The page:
Scotland’s unsecured debt levels down in 2014
January 16, 2015
The average level of unsecured debt among Scottish borrowers fell considerably over the course of last year, a recently published report has suggested.
According to the charity StepChange, the typical Scot with problem debts was £1,580 further in the red in 2013 than was the case last year.
The figures suggest that the average unsecured debt level for people with financial difficulties in Scotland as of June 2014 was around £12,359, as compared with £13,939 in the same month of the previous year.
Additionally, StepChange’s report, entitled Scotland in the Red, revealed an increase around the country in the average income level of people contacting the charity for advice in dealing with their unsecured debts.
The figures point to a £125 income increase year-on-year among indebted Scots between June 2013 and June 2014. Plus, the average Scot with problem debt was found to have an income worth roughly £162 above the level recorded as typical for the UK as a whole.
Other interesting findings from the charity’s report underlined the issues that thousands of Scots are having in dealing with payday loan debts and council taxes. According to the data, people in Scotland with problem debts have an extra £129 in arrears owed to payday loan companies compared with the UK-wide average.
Meanwhile, around 37 per cent of all StepChange clients in Scotland were struggling to cover outstanding council tax debts in 2014, with the average amounts owed to councils north of the border almost twice that of the average across the UK as a whole.
Credit card and overdraft debts remain the most sizeable for Scottish consumers who are struggling to find their way back into the black, with these two categories accounting for close to half of all unsecured debt around the country.
In their report, StepChange’s experts express concern that while the total levels of unsecured debt in Scotland appear to be falling, the debt problems that Scots face are increasingly related to essential payments and what are generally considered priority debts.
“There is some good news around debt in Scotland – the average net income of our clients has increased slightly and unsecured debts are falling. Unfortunately, though, the make-up of that debt is changing,” authors of the report wrote.
“More and more clients are in debt because they are falling behind on essential living costs. So while the amount of debt is smaller, it remains widespread and is increasingly difficult to resolve as it becomes woven into day-to-day living for many people in Scotland.”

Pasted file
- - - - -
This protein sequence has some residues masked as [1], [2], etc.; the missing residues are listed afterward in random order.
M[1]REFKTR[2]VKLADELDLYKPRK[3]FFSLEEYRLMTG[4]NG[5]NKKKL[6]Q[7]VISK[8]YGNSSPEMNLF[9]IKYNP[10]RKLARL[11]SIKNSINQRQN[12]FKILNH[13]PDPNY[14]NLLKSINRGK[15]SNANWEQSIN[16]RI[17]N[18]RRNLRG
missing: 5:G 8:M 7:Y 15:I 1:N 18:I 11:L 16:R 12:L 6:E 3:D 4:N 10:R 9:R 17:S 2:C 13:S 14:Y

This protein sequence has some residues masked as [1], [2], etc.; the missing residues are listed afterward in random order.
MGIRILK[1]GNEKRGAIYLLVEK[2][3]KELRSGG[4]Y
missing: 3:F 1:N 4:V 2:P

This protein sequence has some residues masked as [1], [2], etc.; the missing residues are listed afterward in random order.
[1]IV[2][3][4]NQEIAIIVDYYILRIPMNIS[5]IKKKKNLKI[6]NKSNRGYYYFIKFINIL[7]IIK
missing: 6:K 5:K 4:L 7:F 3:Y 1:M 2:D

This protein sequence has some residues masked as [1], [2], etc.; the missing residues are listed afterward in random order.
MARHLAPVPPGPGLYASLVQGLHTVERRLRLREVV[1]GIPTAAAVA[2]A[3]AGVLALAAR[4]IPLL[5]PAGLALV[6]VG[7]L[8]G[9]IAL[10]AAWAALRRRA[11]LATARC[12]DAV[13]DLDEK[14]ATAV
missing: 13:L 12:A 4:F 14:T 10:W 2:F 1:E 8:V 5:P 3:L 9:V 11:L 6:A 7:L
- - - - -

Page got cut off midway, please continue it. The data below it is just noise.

A separate report released recently by StepChange claimed that savings worth £1,000 would be enough to save as many as half a million households around the UK from falling into problem debt. The charity has called on the UK government to address the issue by finding new ways to encourage saving among British families living on low incomes.
Your personal credit score plays an important part in securing new loans and credit, and can affect your financial life for better or worse. Lenders use the information in your credit file to determine whether you present a high risk of default, and if your credit score is low, you may find it difficult to […]
Credit unions offer a range of financial products including current accounts, savings accounts, and loans, and can be a good alternative to banks and building societies whilst also helping your cash flow. There are credit unions all around the UK, almost 100 of them operating in Scotland. They’re not always widely advertised, however, and although […]
It’s a worrying situation when you realise your outgoings exceed your income, and it can be difficult to prevent debt in this situation, but there are solid steps you can take to get back on track – you just need to act quickly. Increasing your income or reducing the money going out are essentially what […]
If you’ve lost your job, state benefits and tax credits can provide vital financial support to see you through this tough time and help you avoid taking on too much debt while you look for more work. As far as your old employment is concerned, it’s important that you check your final wage slip to […]
If you are a Scottish resident in financial difficulty, you may have entered into a Trust Deed in order to restructure debt repayments to creditors. A Trust Deed is a fixed voluntary agreement made between the debtor and creditor, with the help of a trustee. Debt is broken down into smaller, affordable instalments, typically lasting […]
A Debt Arrangement Scheme (DAS) is a government backed scheme which allows you to repay debt through contractual, monthly instalments without the threat of legal action and incurring penalties or interest. The scheme was established in 2004 for Scottish residents in debt, providing an alternative solution to sequestration, the Scottish equivalent of bankruptcy. A Debt […]